Photos: The Ancient art of Pigeon Breeding
Perched high above the streets of Cairo, burdened by economic, political and social struggle, some men and boys rely on an ancient hobby as their escape.
References to pigeon husbandry, both for sport and as a food source, can be found chiseled into hieroglyphics and scripted in Mesopotamian cuneiform tablets from more than 5,000 years ago. This honor for the same birds the West thinks of as “flying rats” prominently exists throughout the Middle East.
Fancier is the more elegant term for these pigeon keepers. The men and boys command their birds with a flag and shrill whistles that echo through Cairo’s skies. Finding this slice of culture fascinating, I’ve spent the better part of this summer climbing up rickety coops across Cairo, amusing the fanciers’ young sons, who whizzed past me, giggling, as I struggled to navigate their intricate structures.
Kirollos, 10, climbs his father’s coop, a multi-story structure atop a 6-story building.
Basha Suleman’s children play in one of his five coops.
“I’ve never done drugs, been in trouble, not even smoked a cigarette. This keeps me so busy, it keeps you out of trouble,” says Basha Suleman, a father of seven who started his first pigeon farm when he was 6. His family loves the pigeons and all share in the responsibilities. Another fancier, Saber Adly, joked that his 3-year-old son loves the pigeons more than him. Adly agreed that the hobby keeps him “out of the ahwa [café]” and has taught him patience.
Pigeon farming can be quite high-maintenance, both physically and financially. The average monthly cost of feed alone for a large pigeon coop is around 600 Egyptian pounds (about $87).
Mohamed (right) and Hafifi (center), make their living building pigeon coops. Hafifi’s son (left) assists his disabled father throughout the process. The average coop is built in 15 to 20 days, and most fanciers build their own.
The pigeons are primarily raised as a hobby, either trained for skill or bred to be sold for showcase (think “beakless” or with “feather pants”). They are also raised for food, but most men I met find their “babies” too precious to devour. The majority of owners limit their flock’s “yard” to their neighborhood, although others will train them to navigate their way home from up to 30 kilometers away. Through the use of flags and piercing whistles, the birds are trained to fly in various patterns and told when to return.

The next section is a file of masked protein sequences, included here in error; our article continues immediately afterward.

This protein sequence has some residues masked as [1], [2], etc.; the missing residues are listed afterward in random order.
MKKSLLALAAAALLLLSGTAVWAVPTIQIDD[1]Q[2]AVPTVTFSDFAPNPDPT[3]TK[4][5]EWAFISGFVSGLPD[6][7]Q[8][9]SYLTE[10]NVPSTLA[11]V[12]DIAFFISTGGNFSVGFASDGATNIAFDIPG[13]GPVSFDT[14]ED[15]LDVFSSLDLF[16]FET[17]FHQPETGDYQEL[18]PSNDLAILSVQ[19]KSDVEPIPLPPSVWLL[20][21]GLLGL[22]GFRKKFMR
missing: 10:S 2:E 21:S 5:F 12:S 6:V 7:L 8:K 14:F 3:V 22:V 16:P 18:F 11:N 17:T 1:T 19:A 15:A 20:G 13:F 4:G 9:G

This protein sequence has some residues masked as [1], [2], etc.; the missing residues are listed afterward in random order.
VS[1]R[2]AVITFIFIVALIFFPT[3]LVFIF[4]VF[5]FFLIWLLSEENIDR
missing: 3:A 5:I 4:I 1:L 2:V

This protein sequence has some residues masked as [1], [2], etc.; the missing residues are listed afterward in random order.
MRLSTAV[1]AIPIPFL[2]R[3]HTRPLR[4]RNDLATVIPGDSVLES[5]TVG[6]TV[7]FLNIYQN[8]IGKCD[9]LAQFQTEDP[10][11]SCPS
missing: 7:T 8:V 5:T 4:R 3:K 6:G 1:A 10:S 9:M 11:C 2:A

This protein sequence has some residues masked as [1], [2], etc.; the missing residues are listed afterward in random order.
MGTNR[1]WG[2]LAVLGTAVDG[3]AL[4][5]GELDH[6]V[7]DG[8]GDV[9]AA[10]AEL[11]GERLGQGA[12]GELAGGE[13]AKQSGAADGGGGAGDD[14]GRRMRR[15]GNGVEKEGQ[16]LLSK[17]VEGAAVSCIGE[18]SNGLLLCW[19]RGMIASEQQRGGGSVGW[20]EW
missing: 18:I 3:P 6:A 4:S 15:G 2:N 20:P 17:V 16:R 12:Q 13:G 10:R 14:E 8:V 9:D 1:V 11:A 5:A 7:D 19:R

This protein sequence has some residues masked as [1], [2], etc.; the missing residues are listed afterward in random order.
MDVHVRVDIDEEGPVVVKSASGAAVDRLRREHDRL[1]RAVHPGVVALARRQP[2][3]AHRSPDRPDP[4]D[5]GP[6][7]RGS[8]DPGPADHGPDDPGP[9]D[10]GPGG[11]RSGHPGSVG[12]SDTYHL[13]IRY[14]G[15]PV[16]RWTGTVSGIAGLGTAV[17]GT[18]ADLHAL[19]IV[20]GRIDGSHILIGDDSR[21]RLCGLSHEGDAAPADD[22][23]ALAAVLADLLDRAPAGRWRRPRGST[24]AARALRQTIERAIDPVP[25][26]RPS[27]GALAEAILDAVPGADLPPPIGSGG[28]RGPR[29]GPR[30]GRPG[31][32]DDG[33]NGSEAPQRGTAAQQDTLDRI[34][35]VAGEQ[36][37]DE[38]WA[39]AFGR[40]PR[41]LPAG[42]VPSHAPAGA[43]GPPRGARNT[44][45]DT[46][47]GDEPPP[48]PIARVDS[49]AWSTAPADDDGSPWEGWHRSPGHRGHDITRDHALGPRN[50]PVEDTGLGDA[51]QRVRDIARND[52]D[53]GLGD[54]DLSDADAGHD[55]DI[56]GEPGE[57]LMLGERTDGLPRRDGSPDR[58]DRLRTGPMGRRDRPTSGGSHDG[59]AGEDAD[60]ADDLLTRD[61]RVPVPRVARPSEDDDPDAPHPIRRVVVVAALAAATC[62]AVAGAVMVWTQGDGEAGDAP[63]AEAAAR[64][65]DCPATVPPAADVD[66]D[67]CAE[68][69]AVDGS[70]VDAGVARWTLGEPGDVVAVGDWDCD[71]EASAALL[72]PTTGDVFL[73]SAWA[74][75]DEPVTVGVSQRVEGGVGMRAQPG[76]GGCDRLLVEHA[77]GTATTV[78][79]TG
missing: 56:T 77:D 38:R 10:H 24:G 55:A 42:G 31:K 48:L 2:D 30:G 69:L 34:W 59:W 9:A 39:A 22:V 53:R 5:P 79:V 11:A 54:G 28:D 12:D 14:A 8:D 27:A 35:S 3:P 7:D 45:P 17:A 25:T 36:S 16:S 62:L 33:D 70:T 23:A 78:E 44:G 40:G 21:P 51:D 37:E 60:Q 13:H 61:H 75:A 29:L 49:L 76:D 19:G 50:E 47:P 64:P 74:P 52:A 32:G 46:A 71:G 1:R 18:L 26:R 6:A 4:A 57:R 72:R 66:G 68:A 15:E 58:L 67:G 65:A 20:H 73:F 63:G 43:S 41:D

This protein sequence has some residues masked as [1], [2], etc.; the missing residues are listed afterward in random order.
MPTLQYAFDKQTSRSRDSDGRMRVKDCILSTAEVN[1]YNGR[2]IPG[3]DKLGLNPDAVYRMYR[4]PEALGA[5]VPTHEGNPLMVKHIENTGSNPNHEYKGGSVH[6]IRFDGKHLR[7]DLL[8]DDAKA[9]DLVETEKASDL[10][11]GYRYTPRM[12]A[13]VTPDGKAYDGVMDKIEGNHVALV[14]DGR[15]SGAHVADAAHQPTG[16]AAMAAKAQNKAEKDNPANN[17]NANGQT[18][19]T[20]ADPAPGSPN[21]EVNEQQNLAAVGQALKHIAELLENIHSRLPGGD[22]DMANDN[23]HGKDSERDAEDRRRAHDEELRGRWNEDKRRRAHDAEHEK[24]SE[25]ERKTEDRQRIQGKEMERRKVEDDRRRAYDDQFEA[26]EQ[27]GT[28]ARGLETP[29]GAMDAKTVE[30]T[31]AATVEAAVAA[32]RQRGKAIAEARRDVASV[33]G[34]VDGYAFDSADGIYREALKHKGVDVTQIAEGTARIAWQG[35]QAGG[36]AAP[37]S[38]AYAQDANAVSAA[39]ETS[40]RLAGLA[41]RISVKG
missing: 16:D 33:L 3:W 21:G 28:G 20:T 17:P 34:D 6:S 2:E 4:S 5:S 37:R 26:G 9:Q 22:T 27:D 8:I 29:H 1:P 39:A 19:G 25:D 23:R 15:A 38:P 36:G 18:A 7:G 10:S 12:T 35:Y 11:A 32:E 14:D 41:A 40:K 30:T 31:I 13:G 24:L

Occasionally birds will stray to other coops and flocks, which does not go unnoticed by their owner. Suleman has a specific coop of birds that aren’t technically his. When I asked both him and Adly what length they would go to return them, they both agreed that it all depended on their relationship with the other owners. “I have agreements with some others in the community to always return each others stray birds,” says Adly. For other, less familiar owners, Adly will answer them with a shrugged “haven’t seen it,” even if the bird is in his possession. For a hobby that involves hundreds, possibly thousands of men throughout Cairo, competition is inevitable, and the “win some, lose some” is their motto.
Born and raised on a Pennsylvania Christmas tree farm, Amanda Mustard is a self-taught photojournalist currently based in Cairo. She has a fondness for pomegranates, tattoos and film scores. Mustard previously shot a series of images for Vocativ of Cairo’s “Garbage City.”